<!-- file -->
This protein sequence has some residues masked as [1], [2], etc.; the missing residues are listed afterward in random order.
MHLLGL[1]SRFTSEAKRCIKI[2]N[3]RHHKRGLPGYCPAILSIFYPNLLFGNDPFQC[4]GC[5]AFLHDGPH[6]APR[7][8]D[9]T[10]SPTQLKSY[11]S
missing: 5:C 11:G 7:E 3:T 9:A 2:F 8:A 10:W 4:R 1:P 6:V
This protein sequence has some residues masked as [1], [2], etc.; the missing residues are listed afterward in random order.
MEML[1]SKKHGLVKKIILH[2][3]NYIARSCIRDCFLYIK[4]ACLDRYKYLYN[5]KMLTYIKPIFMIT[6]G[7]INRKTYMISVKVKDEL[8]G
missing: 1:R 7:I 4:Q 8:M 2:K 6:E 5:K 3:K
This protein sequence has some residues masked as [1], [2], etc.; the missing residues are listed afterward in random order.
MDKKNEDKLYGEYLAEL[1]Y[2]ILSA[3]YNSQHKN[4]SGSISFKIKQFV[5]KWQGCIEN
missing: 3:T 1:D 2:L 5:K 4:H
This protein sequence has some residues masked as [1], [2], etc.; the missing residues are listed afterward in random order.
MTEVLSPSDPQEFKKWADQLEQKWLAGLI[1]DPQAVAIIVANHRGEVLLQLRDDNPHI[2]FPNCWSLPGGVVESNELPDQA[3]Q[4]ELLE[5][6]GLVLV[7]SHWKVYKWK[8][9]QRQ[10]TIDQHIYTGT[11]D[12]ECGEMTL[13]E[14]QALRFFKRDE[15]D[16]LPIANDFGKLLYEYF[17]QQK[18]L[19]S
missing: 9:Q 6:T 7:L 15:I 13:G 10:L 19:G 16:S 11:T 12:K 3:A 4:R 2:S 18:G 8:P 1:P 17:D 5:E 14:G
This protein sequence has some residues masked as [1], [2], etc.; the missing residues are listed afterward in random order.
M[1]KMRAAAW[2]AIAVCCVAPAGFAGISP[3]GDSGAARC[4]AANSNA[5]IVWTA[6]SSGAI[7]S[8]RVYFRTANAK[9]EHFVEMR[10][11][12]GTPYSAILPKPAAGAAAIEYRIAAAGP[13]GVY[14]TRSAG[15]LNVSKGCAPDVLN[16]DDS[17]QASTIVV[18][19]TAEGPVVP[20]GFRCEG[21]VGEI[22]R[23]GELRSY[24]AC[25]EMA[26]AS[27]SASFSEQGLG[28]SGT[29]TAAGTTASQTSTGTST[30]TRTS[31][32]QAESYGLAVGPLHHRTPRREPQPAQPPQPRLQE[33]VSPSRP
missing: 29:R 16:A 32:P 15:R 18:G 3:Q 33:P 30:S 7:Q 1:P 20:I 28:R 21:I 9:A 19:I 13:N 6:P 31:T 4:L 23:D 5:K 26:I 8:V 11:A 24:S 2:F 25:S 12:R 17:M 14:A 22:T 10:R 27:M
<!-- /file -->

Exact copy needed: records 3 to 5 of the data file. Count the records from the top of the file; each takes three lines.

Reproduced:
This protein sequence has some residues masked as [1], [2], etc.; the missing residues are listed afterward in random order.
MDKKNEDKLYGEYLAEL[1]Y[2]ILSA[3]YNSQHKN[4]SGSISFKIKQFV[5]KWQGCIEN
missing: 3:T 1:D 2:L 5:K 4:H
This protein sequence has some residues masked as [1], [2], etc.; the missing residues are listed afterward in random order.
MTEVLSPSDPQEFKKWADQLEQKWLAGLI[1]DPQAVAIIVANHRGEVLLQLRDDNPHI[2]FPNCWSLPGGVVESNELPDQA[3]Q[4]ELLE[5][6]GLVLV[7]SHWKVYKWK[8][9]QRQ[10]TIDQHIYTGT[11]D[12]ECGEMTL[13]E[14]QALRFFKRDE[15]D[16]LPIANDFGKLLYEYF[17]QQK[18]L[19]S
missing: 9:Q 6:T 7:L 15:I 13:G 10:L 19:G 16:S 11:T 12:K 3:A 4:R 2:S 18:G 8:P 1:P 17:D 5:E 14:G
This protein sequence has some residues masked as [1], [2], etc.; the missing residues are listed afterward in random order.
M[1]KMRAAAW[2]AIAVCCVAPAGFAGISP[3]GDSGAARC[4]AANSNA[5]IVWTA[6]SSGAI[7]S[8]RVYFRTANAK[9]EHFVEMR[10][11][12]GTPYSAILPKPAAGAAAIEYRIAAAGP[13]GVY[14]TRSAG[15]LNVSKGCAPDVLN[16]DDS[17]QASTIVV[18][19]TAEGPVVP[20]GFRCEG[21]VGEI[22]R[23]GELRSY[24]AC[25]EMA[26]AS[27]SASFSEQGLG[28]SGT[29]TAAGTTASQTSTGTST[30]TRTS[31][32]QAESYGLAVGPLHHRTPRREPQPAQPPQPRLQE[33]VSPSRP
missing: 29:R 16:A 32:P 15:R 18:G 3:Q 33:P 30:S 7:Q 1:P 20:I 28:R 21:I 9:A 19:I 13:N 6:P 31:T 4:L 23:D 5:K 26:I 8:V 11:A 24:S 2:F 25:S 12:R 17:M 14:A 22:T 10:R 27:M